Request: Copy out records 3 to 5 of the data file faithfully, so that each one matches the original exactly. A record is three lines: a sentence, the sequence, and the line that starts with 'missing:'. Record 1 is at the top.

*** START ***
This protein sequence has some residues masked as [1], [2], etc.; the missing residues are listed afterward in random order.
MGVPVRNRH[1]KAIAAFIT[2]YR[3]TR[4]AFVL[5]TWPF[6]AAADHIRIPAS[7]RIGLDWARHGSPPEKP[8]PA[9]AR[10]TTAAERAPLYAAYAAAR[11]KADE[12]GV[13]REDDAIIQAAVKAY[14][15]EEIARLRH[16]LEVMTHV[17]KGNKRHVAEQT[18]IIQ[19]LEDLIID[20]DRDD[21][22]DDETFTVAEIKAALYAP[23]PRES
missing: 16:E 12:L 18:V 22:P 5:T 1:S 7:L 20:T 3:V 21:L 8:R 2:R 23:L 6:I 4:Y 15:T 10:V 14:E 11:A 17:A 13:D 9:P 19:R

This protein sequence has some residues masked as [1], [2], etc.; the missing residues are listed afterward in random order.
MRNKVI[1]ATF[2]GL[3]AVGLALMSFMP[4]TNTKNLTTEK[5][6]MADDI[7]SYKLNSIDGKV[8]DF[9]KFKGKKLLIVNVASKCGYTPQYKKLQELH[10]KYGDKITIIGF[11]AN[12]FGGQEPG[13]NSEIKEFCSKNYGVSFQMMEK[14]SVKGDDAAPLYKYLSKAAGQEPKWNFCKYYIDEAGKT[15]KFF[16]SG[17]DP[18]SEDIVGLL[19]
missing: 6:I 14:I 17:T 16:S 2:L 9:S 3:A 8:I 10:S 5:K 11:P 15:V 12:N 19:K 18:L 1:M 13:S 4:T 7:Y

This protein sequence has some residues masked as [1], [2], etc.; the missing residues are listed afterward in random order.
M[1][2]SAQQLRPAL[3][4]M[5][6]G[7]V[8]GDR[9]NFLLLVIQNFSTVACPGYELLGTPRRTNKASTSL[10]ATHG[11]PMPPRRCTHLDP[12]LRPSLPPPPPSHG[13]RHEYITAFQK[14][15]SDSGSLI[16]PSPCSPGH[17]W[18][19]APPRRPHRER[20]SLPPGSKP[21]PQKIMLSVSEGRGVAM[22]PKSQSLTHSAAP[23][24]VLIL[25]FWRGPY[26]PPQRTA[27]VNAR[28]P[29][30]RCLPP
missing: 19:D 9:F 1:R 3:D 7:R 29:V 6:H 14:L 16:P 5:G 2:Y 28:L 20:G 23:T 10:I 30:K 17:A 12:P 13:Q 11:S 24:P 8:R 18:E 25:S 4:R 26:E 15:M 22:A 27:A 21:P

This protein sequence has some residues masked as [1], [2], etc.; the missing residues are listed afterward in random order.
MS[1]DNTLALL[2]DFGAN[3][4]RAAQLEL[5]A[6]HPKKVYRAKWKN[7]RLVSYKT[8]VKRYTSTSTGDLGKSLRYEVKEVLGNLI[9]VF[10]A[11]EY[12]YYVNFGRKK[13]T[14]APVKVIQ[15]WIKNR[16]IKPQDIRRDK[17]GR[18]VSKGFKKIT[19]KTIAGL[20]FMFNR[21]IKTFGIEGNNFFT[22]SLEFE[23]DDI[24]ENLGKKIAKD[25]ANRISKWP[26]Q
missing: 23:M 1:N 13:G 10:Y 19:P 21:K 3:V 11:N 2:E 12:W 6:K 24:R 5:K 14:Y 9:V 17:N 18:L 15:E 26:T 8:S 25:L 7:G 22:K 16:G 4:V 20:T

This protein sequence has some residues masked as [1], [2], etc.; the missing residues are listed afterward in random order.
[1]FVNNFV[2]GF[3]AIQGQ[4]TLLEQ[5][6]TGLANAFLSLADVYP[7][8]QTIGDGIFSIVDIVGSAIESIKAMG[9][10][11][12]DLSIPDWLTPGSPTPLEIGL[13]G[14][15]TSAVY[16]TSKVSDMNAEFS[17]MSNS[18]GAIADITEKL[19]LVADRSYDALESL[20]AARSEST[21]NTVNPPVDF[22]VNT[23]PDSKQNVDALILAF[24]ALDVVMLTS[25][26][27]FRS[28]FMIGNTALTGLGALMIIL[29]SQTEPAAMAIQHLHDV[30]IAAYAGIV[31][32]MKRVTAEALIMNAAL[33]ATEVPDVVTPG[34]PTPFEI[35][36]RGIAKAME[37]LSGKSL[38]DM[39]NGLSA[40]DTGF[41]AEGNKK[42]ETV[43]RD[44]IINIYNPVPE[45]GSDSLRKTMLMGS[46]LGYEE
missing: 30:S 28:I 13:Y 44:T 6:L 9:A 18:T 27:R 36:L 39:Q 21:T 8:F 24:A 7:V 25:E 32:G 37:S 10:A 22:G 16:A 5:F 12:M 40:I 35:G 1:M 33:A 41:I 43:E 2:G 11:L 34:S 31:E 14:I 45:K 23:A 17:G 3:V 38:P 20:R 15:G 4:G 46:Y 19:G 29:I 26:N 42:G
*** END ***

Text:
This protein sequence has some residues masked as [1], [2], etc.; the missing residues are listed afterward in random order.
M[1][2]SAQQLRPAL[3][4]M[5][6]G[7]V[8]GDR[9]NFLLLVIQNFSTVACPGYELLGTPRRTNKASTSL[10]ATHG[11]PMPPRRCTHLDP[12]LRPSLPPPPPSHG[13]RHEYITAFQK[14][15]SDSGSLI[16]PSPCSPGH[17]W[18][19]APPRRPHRER[20]SLPPGSKP[21]PQKIMLSVSEGRGVAM[22]PKSQSLTHSAAP[23][24]VLIL[25]FWRGPY[26]PPQRTA[27]VNAR[28]P[29][30]RCLPP
missing: 19:D 9:F 1:R 3:D 7:R 29:V 6:H 14:L 16:P 5:G 2:Y 28:L 20:G 23:T 10:I 30:K 17:A 12:P 13:Q 11:S 24:P 8:R 18:E 25:S 4:R 26:E 15:M 22:A 27:A 21:P

This protein sequence has some residues masked as [1], [2], etc.; the missing residues are listed afterward in random order.
MS[1]DNTLALL[2]DFGAN[3][4]RAAQLEL[5]A[6]HPKKVYRAKWKN[7]RLVSYKT[8]VKRYTSTSTGDLGKSLRYEVKEVLGNLI[9]VF[10]A[11]EY[12]YYVNFGRKK[13]T[14]APVKVIQ[15]WIKNR[16]IKPQDIRRDK[17]GR[18]VSKGFKKIT[19]KTIAGL[20]FMFNR[21]IKTFGIEGNNFFT[22]SLEFE[23]DDI[24]ENLGKKIAKD[25]ANRISKWP[26]Q
missing: 23:M 1:N 13:G 10:Y 19:P 21:K 3:V 11:N 2:E 12:W 6:K 24:R 5:K 14:Y 9:V 17:N 18:L 15:E 26:T 8:S 25:L 7:G 22:K 16:G 4:V 20:T

This protein sequence has some residues masked as [1], [2], etc.; the missing residues are listed afterward in random order.
[1]FVNNFV[2]GF[3]AIQGQ[4]TLLEQ[5][6]TGLANAFLSLADVYP[7][8]QTIGDGIFSIVDIVGSAIESIKAMG[9][10][11][12]DLSIPDWLTPGSPTPLEIGL[13]G[14][15]TSAVY[16]TSKVSDMNAEFS[17]MSNS[18]GAIADITEKL[19]LVADRSYDALESL[20]AARSEST[21]NTVNPPVDF[22]VNT[23]PDSKQNVDALILAF[24]ALDVVMLTS[25][26][27]FRS[28]FMIGNTALTGLGALMIIL[29]SQTEPAAMAIQHLHDV[30]IAAYAGIV[31][32]MKRVTAEALIMNAAL[33]ATEVPDVVTPG[34]PTPFEI[35][36]RGIAKAME[37]LSGKSL[38]DM[39]NGLSA[40]DTGF[41]AEGNKK[42]ETV[43]RD[44]IINIYNPVPE[45]GSDSLRKTMLMGS[46]LGYEE
missing: 30:S 28:I 13:Y 44:T 6:L 9:A 18:T 27:R 36:L 39:Q 21:T 8:F 24:A 7:V 25:E 32:G 37:S 10:A 22:G 16:A 5:F 12:M 40:I 35:G 1:M 33:A 41:I 43:E 2:G 11:L 34:S 31:E 14:I 45:K 23:A 17:G 3:V 38:P 20:R 15:G 4:G 46:Y 19:G 29:I 26:N 42:G